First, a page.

US President Barack Obama said in an interview released on Saturday that the United States is not winning the war in Afghanistan and hinted at possible talks with moderate elements of the Taliban.
Highlighting the success of the US strategy of bringing some Sunni Iraqi insurgents to the negotiating table and away from Al-Qaeda, Obama told the New York Times that "there may be some comparable opportunities in Afghanistan and the Pakistani region."
The strategy in Iraq had been deployed by General David Petraeus, then commander of US forces in the country.
"If you talk to General Petraeus, I think he would argue that part of the success in Iraq involved reaching out to people that we would consider to be Islamic fundamentalists, but who were willing to work with us because they had been completely alienated by the tactics of Al-Qaeda in Iraq," Obama said in the interview published in the online edition of the Times.
But Obama warned that Afghanistan was not Iraq, and that reconciliation efforts could face difficulties.
"The situation in Afghanistan is, if anything, more complex. You have a less governed region, a history of fierce independence among tribes. Those tribes are multiple and sometimes operate at cross purposes, so figuring all that out is going to be a much more of a challenge," he said.
During his presidential campaign last year, Obama told Time magazine that opportunities to negotiate with some Taliban elements "should be explored."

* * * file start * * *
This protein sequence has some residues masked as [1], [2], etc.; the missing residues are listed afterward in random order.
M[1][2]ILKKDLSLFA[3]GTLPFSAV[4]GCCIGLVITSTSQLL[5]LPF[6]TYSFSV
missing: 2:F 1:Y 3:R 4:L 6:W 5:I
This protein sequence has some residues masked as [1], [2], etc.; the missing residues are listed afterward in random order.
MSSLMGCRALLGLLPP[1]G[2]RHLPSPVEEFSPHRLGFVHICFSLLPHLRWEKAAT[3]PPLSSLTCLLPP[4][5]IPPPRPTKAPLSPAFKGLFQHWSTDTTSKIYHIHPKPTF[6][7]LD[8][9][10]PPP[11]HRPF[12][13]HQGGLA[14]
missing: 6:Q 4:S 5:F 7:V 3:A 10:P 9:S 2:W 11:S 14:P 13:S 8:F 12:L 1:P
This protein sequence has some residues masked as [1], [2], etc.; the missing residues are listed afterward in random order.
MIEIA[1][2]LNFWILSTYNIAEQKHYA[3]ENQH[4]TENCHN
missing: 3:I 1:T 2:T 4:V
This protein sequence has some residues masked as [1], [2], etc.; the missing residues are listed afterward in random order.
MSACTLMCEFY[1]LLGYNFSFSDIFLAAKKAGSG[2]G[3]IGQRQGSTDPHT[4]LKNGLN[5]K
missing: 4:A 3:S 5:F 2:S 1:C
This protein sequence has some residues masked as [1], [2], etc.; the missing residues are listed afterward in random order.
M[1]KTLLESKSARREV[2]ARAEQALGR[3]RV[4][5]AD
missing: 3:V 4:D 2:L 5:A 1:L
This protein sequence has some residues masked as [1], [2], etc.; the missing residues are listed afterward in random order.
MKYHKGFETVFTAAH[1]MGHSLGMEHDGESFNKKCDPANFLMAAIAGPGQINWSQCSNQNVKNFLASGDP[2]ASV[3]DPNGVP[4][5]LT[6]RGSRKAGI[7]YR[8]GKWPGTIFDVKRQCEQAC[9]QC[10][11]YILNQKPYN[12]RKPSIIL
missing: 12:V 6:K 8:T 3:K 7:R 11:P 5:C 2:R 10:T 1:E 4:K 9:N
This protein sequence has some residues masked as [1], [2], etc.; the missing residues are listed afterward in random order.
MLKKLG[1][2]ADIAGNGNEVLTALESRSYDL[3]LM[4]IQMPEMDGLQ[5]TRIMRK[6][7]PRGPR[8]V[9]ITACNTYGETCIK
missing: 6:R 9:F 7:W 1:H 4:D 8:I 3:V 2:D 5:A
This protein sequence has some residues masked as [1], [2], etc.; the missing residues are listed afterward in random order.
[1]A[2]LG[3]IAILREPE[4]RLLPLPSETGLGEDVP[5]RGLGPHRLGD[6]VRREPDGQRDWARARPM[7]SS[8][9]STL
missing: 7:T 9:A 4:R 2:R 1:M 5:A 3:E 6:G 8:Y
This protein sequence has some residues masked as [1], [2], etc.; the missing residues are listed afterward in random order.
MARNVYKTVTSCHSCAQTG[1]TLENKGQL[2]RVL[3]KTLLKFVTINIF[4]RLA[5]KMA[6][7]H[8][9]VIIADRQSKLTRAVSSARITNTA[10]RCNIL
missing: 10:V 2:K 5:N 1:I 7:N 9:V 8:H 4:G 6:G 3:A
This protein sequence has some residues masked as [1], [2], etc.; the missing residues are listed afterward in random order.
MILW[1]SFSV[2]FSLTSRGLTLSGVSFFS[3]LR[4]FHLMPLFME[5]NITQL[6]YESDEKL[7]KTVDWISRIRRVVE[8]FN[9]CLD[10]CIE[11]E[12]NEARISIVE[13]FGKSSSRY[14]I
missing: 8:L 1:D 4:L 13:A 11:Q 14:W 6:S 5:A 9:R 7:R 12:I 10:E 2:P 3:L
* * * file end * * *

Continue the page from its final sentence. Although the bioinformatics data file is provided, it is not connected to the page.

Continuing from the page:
Asked by the Times if the United States was winning the war in Afghanistan, which he has called the "central front in the war on terror," Obama simply replied: "No."
"You've seen conditions deteriorate over the last couple of years. The Taliban is bolder than it was. I think in the southern regions of the country, you're seeing them attack in ways that we have not seen previously," he said.
"The national government still has not gained the confidence of the Afghan people."
US-led forces ousted the Taliban regime in Afghanistan shortly after the September 11, 2001 attacks in the United States, but Islamist militants regrouped in recent years and are waging an intensifying and spreading Taliban-led insurgency.
Shortly after taking office in January, Obama launched a review of US policy toward Afghanistan and Pakistan that is set to be delivered before he heads to Europe on March 31 for a round of international meetings.
In his first major decision as commander-in-chief, he ordered the deployment of 17,000 additional troops to Afghanistan, saying they were needed to stabilize a deteriorating security situation.
Part of the troops' role will be to help boost security during Afghan presidential elections now set to take place in August.
"We've got to recast our policy so that our military, diplomatic and development goals are all aligned to ensure that Al-Qaeda and extremists that would do us harm don't have the kinds of safe havens that allow them to operate," Obama said.
Al-Qaeda leader Osama bin Laden is widely believed to be hiding in the mountainous border region between Pakistan and Afghanistan, a known haven for Taliban extremists.
"At the heart of a new Afghanistan policy is going to be a smarter Pakistan policy. As long as you've got safe havens in these border regions that the Pakistani government can't control or reach, in effective ways, we're going to continue to see vulnerability on the Afghan side of the border," Obama said.
More than two dozen suspected US drone attacks have been carried out in Pakistan since August 2008, killing more than 200 people, most of them militants.
Pakistan is a key ally in the US-led "war against terror" but the missile strikes have fueled anti-American sentiment in the country, particularly in the tribal belt bordering Afghanistan.